Yankee Group’s Howe: Seven overlooked iPhone 3G details (incl. in-store activation required in US)

“The blogging world is abuzz at Apple’s new $199 iPhone 3G, with most writers (including Yankee Group) bemoaning the lack of surprises in Steve Jobs Keynote,” Carl Howe blogs for Yankee Group. “But my analysis of the press releases that came out after the event actually produced more surprises than I would have expected, including:”

1. More upfront payments to Apple in exchange for no subscription payments.

2. In-store activation required in the US. Apple pioneered do-it-yourself phone provisioning through iTunes last year. Sadly, ATT has forced Apple to drop this unique feature, now requiring in-store activation of the phone, presumably to ensure that it earns back its iPhone subsidies from subscriptions. This has two significant implications: 1) Apple can no longer sell its phone online through the Apple Store, and 2) anyone waiting in line on July 11 for a phone should expect to wait hours longer as people buying phones each wait 10-12 minutes for in-store activation. This is one of the rare circumstance where Apple has decided to degrade the customer experience to please its carrier partners.

3. Multiple carriers in some countries.

4. iPod touch is poised for a price cut.

5. Apple’s toe dip into running an iPhone NOC.

6. Multi-mode location-based services.

“The seventh and final observation I’ll make is one that was hiding in plain site during the keynote. Steve Jobs dedicated nearly 40 minutes to third-party software demonstrations during the two-hour keynote,” Howe writes. “That’s more time than any other topic received. If there’s one thing we know about Jobs’ keynotes is that he doesn’t waste time on things that are unimportant to users. By dedicating nearly 1/3 of the keynote to third-party applications, Jobs served notice that the Apple iPhone is not just a consumer device, but is Apple’s third big developer platform, following the Mac and the iPod. And while it isn’t yet a third of Apple’s revenue, just wait. It will be — and sooner than you think.”

Full article – highly recommended as usual for Howe – here.


  1. It’s coming out 7/11 for a reason. There’s TONS of time to renegotiate the in-store activation thing. I think that what we’ll see is the OPTION to pay $199 and activate it in store, or pay $499, activate the phone at home, and then get $299 credit. The in-store thing is so un-Apple.

  2. “Sadly, ATT has forced Apple to drop this unique feature, now requiring in-store activation of the phone”

    I don’t think Apple was forced too much on that one. In-store activation will reduce the number of unlocked devices. + in some african/asian countries, people don’t have easy access to credit cards. So the on-line experience can’t be easily globalized. Conclusion: drip it.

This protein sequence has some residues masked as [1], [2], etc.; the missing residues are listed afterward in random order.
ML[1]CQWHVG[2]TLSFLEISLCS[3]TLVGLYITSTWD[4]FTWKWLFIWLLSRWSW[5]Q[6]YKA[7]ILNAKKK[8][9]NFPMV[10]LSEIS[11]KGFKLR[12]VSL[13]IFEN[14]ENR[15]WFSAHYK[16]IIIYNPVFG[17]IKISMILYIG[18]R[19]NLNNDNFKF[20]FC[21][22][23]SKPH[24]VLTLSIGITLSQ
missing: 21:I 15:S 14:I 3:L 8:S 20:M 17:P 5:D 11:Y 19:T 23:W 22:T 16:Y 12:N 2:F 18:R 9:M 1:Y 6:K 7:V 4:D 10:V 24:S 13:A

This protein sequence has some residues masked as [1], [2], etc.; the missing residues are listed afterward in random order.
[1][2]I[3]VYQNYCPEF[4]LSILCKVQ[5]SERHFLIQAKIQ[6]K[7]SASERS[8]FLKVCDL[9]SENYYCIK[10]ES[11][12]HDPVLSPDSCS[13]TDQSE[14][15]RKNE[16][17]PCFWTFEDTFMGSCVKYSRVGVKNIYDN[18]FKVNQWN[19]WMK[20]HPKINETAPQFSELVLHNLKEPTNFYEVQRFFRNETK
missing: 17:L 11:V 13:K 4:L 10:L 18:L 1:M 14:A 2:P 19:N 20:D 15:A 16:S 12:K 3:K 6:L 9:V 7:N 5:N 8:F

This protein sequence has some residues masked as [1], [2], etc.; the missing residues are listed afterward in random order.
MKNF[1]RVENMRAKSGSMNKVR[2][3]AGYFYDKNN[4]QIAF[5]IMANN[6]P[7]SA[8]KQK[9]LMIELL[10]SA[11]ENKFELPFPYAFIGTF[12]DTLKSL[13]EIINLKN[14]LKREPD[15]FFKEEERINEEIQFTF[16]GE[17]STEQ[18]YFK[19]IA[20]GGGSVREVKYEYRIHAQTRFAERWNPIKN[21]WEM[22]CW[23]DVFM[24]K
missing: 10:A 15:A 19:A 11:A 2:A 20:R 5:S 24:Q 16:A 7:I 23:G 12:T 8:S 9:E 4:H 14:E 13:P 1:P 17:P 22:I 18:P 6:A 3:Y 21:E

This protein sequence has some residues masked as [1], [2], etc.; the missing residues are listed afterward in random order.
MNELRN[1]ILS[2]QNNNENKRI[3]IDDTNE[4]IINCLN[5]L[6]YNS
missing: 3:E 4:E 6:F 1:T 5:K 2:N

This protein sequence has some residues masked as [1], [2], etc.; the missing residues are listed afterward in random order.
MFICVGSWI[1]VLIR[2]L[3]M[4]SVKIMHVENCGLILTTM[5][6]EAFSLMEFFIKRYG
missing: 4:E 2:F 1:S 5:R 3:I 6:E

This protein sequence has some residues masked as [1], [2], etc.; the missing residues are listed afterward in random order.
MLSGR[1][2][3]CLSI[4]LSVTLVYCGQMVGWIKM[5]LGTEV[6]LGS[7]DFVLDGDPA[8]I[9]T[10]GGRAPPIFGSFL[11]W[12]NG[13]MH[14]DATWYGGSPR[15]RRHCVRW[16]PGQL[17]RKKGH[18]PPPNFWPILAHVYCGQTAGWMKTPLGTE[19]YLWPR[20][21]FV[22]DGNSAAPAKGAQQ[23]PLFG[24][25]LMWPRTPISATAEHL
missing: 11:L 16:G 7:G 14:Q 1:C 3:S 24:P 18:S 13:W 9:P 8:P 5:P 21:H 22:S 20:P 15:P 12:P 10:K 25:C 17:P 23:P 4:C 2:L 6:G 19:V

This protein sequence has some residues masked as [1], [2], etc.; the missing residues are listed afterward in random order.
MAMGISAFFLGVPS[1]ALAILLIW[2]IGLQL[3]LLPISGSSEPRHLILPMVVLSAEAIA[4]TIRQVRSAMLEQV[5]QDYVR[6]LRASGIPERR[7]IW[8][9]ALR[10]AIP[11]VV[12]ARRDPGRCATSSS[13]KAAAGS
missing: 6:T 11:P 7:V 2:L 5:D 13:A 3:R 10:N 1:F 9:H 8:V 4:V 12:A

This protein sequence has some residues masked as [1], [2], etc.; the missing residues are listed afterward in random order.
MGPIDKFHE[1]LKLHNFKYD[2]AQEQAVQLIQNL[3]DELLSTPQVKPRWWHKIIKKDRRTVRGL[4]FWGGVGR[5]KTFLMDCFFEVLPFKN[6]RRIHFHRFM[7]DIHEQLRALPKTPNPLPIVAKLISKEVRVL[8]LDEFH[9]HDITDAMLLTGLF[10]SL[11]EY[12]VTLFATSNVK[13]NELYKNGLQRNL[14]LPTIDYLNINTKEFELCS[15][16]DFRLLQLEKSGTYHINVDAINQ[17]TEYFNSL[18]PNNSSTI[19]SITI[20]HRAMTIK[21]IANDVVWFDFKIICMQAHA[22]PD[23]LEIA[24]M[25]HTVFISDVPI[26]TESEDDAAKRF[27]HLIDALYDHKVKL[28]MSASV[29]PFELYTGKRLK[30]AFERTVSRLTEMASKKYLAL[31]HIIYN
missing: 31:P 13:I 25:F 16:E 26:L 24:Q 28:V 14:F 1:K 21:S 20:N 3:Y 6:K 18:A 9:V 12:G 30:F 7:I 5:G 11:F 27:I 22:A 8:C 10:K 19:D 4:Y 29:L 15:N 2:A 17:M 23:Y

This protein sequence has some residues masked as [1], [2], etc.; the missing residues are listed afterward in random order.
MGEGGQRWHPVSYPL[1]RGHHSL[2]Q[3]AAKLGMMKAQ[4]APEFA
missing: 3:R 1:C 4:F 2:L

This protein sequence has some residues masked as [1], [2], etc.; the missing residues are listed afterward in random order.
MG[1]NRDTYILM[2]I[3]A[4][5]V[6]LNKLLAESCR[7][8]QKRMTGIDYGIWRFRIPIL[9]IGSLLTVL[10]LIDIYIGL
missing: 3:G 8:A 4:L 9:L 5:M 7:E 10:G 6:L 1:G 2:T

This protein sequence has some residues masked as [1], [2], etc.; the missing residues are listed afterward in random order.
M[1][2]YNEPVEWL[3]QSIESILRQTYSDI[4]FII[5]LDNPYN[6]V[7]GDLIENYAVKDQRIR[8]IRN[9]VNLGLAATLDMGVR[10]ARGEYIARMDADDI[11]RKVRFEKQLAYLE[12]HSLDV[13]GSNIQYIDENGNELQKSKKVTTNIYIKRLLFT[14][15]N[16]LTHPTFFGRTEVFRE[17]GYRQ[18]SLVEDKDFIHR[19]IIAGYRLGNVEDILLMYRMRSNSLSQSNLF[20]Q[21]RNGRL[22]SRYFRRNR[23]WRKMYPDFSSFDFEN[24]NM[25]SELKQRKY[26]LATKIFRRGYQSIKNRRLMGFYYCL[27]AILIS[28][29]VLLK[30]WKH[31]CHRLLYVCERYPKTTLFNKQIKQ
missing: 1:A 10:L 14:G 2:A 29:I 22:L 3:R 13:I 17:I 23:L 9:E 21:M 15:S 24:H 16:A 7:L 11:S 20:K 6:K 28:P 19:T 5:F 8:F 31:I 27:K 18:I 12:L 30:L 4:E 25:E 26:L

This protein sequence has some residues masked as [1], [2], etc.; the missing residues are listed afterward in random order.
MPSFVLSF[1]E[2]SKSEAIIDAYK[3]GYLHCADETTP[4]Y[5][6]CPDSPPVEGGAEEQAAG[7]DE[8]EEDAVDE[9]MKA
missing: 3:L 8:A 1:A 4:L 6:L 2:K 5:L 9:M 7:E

“This is one of the rare circumstance where Apple has decided to degrade the customer experience to please its carrier partners.”

    Apple is just making its life easier on that one, trust me. This is not like buying an iMac online.

  3. Any word on SMS forwarding, MMS, or video? If not, maybe 3rd party developers will come up with those apps in the App store.

    I’m not sure its worth the upgrade at this point if it doesn’t at least have those features… I hate to say it, but I’m hoping Samsung, LG or one of those guys comes out with a serious multi-touch competitor to the iPhone to force Apple to offer atleast these basic features.

  4. Apple’s toe dip into running an iPhone NOC.

    “This was a real sleeper, but an important one for developers. Apple has refused to allow developers to run background applications on the iPhone (understandable given power and stability requirements). Instead, Apple is providing a centralized push application service that can present badges, sounds, and text alerts on any number of phones at the same time. What Apple has actually created here is a poor man’s Blackberry Enterprise Server and Network Operations Center, complete with the associated single point of failure too. It’s too early to know how much developers will embrace this service, but it in essence makes the iPhone a cloud computing client.”

  5. I think a failure in the Apple NOC will only interrupt “push” services. With a working iPhone, it should still be possible to “pull” your e-mail from wherever. Certainly this will be true for POP and IMAP; not sure what the effect will be for Exchange, but you should still be able to VPN into your corporate network and pull mail from an exchange server. When the RIM NOC fails, all blackberry e-mail dies. I’m sure yesterday’s leaked announcement of RIM building a backup center in Plano TX wasn’t just a coincidence…

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